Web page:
Women have healthier brains in gender equal countries
In countries that promote women's equality and participation in society, women have a better chance of keeping their brains healthy in later life, according to research from the Norwegian Institute of Public Health.
"We found that gender equality is a central reason why women retain good brain function after they have passed 50 years," says Vegard Skirbekk, researcher at the Norwegian Institute of Public Health.
Together with two other researchers, Skirbekk investigated the possible reasons why women in Northern Europe performed better on cognitive tests after the age of 50 than women elsewhere in the world. Their findings are published in the research journal Psychological Science.
They studied the results from comparable cognitive tests of over 200,000 people aged 50 to 93 years in 27 countries.
"In this study, we have focused on the causal link between cultural inequalities in gender roles between societies and women's relative cognitive functions," says Skirbekk.
He emphasises that brain function is a combination of biology, genes and sociocultural differences.
“Cognitive function can be trained throughout life. In a gender equal country, women will have access to education and participation in the workplace. This is very important for keeping the brain active throughout life," says Skirbekk.
Leave the comfort zone
Other researchers have also found that higher education and work participation strengthens brain functions and protects against diseases such as dementia and Alzheimer's disease.
“Complicated and demanding work tasks can help to maintain cognitive functions and develop the brain. It's good to step out of the comfort zone," says Skirbekk.
In the analyses, Skirbekk and his colleagues show the relation between scores in a memory test and the participants' answer to the question: “Should men have more right to work than women when there are few jobs?” The answer should reveal the respondents' attitude to gender roles and gender equality.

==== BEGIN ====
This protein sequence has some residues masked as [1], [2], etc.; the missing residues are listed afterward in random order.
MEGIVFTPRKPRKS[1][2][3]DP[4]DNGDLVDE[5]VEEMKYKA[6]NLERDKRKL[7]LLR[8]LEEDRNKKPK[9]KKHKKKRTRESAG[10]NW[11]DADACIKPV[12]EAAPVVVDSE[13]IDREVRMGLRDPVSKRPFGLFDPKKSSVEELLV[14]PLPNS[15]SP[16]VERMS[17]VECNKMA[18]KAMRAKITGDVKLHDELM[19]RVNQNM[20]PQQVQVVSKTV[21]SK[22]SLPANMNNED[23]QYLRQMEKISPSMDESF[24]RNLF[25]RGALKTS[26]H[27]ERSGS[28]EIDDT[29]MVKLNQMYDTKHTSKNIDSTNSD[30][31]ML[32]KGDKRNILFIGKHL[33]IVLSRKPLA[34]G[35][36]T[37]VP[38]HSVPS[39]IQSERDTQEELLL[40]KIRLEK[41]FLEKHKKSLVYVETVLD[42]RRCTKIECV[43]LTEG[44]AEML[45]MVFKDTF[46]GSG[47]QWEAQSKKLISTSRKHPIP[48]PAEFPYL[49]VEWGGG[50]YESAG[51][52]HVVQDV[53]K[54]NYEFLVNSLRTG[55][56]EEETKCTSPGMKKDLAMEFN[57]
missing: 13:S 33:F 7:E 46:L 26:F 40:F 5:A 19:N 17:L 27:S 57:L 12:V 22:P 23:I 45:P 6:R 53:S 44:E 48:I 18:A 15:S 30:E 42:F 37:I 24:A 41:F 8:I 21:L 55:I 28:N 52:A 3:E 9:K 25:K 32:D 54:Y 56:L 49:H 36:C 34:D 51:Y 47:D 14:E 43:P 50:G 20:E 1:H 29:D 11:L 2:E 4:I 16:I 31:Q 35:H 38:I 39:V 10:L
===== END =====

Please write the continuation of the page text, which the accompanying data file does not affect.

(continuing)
"We found a surprisingly clear connection between the level of gender equality in the countries and scores in this test," says Skirbekk (see Figure 1).
Figure 1: The relation between scores in a memory test and the respondents' attitude to gender roles and gender equality. Source: Psychological Science July 2017: As You Sow, So Shall You Reap: Gender-Role Attitudes and Late-Life Cognition
Reap what you sow
Skirbekk points out that men in gender equal countries are also good at maintaining good cognitive functions in later life.
"However, the differences between women in gender equal countries and women in countries with traditional gender roles are greater than the differences between men in these countries," says Skirbekk.
In some countries, especially in the Northern European countries that participated in the study, the women scored higher than men in the test did. Swedish women scored the highest. In other countries, men scored the highest. The lowest scores for women were in Ghana.
Link to religion
The researchers also found that in countries with a predominantly Protestant religion, women had higher scores than the women in non-Protestant countries.
"Our findings emphasise the importance of reducing differences in gender equality attitudes, not least with regards to ageing of the population. The consequences of lack of education and unemployment are serious in a life-long perspective,” says Skirbekk.
Eric Bonsang from Université Paris-Dauphine and Ursula M Staudinger from the Mailman School of Public Health, Columbia University co-wrote the published article with Vegard Skirbekk.
Bonsang E, Skirbekk V, Staudinger UM; As You Sow, So Shall You Reap: Gender-Role Attitudes and Late-Life Cognition. Psychological Science 2017 https://doi.org/10.1177/0956797617708634